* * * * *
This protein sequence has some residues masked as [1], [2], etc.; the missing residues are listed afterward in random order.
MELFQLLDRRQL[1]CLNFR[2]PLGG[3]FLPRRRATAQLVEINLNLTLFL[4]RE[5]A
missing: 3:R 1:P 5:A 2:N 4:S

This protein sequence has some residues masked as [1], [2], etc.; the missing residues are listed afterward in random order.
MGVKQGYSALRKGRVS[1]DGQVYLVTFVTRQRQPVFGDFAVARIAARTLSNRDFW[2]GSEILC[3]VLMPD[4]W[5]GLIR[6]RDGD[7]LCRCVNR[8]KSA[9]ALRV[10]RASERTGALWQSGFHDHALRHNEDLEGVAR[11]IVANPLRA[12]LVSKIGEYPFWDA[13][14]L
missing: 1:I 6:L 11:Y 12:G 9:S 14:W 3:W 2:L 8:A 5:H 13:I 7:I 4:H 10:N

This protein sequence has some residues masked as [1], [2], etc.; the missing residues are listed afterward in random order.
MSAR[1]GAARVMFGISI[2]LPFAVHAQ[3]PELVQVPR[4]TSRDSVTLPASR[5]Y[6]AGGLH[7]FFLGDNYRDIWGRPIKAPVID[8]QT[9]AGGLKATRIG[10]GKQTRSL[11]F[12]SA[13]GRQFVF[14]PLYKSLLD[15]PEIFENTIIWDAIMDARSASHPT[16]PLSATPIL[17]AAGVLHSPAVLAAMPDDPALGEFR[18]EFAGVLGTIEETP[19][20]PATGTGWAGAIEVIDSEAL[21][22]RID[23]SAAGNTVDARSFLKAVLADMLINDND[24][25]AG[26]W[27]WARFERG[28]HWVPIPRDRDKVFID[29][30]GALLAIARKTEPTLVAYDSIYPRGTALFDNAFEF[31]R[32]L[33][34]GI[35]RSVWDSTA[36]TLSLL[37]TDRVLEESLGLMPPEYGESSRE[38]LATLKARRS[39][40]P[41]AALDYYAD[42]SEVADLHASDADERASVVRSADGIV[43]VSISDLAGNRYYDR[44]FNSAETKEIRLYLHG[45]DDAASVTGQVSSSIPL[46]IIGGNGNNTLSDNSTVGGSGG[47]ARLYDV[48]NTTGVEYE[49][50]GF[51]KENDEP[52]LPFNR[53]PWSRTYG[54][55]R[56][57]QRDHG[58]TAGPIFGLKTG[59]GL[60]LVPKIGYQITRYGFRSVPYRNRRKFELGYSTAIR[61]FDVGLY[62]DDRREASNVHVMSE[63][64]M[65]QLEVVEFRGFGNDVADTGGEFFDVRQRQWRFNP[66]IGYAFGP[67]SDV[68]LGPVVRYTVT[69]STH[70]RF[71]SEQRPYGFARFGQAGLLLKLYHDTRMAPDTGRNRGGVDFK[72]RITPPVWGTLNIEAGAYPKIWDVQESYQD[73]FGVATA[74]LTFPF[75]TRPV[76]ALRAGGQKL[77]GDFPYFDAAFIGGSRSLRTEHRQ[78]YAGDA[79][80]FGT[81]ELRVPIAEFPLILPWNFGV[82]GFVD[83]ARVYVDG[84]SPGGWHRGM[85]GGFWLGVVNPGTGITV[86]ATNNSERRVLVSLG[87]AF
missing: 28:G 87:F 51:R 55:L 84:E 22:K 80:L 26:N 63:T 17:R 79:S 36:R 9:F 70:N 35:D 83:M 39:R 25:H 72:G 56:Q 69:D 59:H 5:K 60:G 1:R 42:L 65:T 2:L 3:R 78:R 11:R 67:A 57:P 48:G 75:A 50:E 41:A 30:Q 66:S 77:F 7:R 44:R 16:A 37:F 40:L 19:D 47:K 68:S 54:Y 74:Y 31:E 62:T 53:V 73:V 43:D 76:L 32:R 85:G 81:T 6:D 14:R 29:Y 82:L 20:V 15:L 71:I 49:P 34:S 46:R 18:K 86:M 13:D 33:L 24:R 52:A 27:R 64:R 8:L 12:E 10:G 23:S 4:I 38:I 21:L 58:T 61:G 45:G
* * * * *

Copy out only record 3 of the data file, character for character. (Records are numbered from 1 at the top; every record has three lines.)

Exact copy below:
This protein sequence has some residues masked as [1], [2], etc.; the missing residues are listed afterward in random order.
MSAR[1]GAARVMFGISI[2]LPFAVHAQ[3]PELVQVPR[4]TSRDSVTLPASR[5]Y[6]AGGLH[7]FFLGDNYRDIWGRPIKAPVID[8]QT[9]AGGLKATRIG[10]GKQTRSL[11]F[12]SA[13]GRQFVF[14]PLYKSLLD[15]PEIFENTIIWDAIMDARSASHPT[16]PLSATPIL[17]AAGVLHSPAVLAAMPDDPALGEFR[18]EFAGVLGTIEETP[19][20]PATGTGWAGAIEVIDSEAL[21][22]RID[23]SAAGNTVDARSFLKAVLADMLINDND[24][25]AG[26]W[27]WARFERG[28]HWVPIPRDRDKVFID[29][30]GALLAIARKTEPTLVAYDSIYPRGTALFDNAFEF[31]R[32]L[33][34]GI[35]RSVWDSTA[36]TLSLL[37]TDRVLEESLGLMPPEYGESSRE[38]LATLKARRS[39][40]P[41]AALDYYAD[42]SEVADLHASDADERASVVRSADGIV[43]VSISDLAGNRYYDR[44]FNSAETKEIRLYLHG[45]DDAASVTGQVSSSIPL[46]IIGGNGNNTLSDNSTVGGSGG[47]ARLYDV[48]NTTGVEYE[49][50]GF[51]KENDEP[52]LPFNR[53]PWSRTYG[54][55]R[56][57]QRDHG[58]TAGPIFGLKTG[59]GL[60]LVPKIGYQITRYGFRSVPYRNRRKFELGYSTAIR[61]FDVGLY[62]DDRREASNVHVMSE[63][64]M[65]QLEVVEFRGFGNDVADTGGEFFDVRQRQWRFNP[66]IGYAFGP[67]SDV[68]LGPVVRYTVT[69]STH[70]RF[71]SEQRPYGFARFGQAGLLLKLYHDTRMAPDTGRNRGGVDFK[72]RITPPVWGTLNIEAGAYPKIWDVQESYQD[73]FGVATA[74]LTFPF[75]TRPV[76]ALRAGGQKL[77]GDFPYFDAAFIGGSRSLRTEHRQ[78]YAGDA[79][80]FGT[81]ELRVPIAEFPLILPWNFGV[82]GFVD[83]ARVYVDG[84]SPGGWHRGM[85]GGFWLGVVNPGTGITV[86]ATNNSERRVLVSLG[87]AF
missing: 28:G 87:F 51:R 55:L 84:E 22:K 80:L 26:N 63:T 17:R 79:S 36:R 9:F 70:N 35:D 83:M 39:R 25:H 72:G 56:Q 69:D 59:H 5:K 60:G 1:R 42:L 65:T 2:L 3:R 78:R 11:R 67:A 57:P 48:G 75:A 50:E 41:A 30:Q 66:S 77:F 7:R 44:R 16:A 37:F 40:L 19:D 47:K 68:S 54:Y 74:Y 31:E 62:T 53:V 73:V 43:D 76:L 32:R 85:G 81:T 6:D 14:R 29:Y 82:L 20:V 15:L 71:I 49:P 34:S 46:R 18:K 86:M 13:D 33:L 24:R 52:A 27:R 64:R 8:L 12:E 10:G 23:S 4:I 38:I 21:L 58:T 61:G 45:G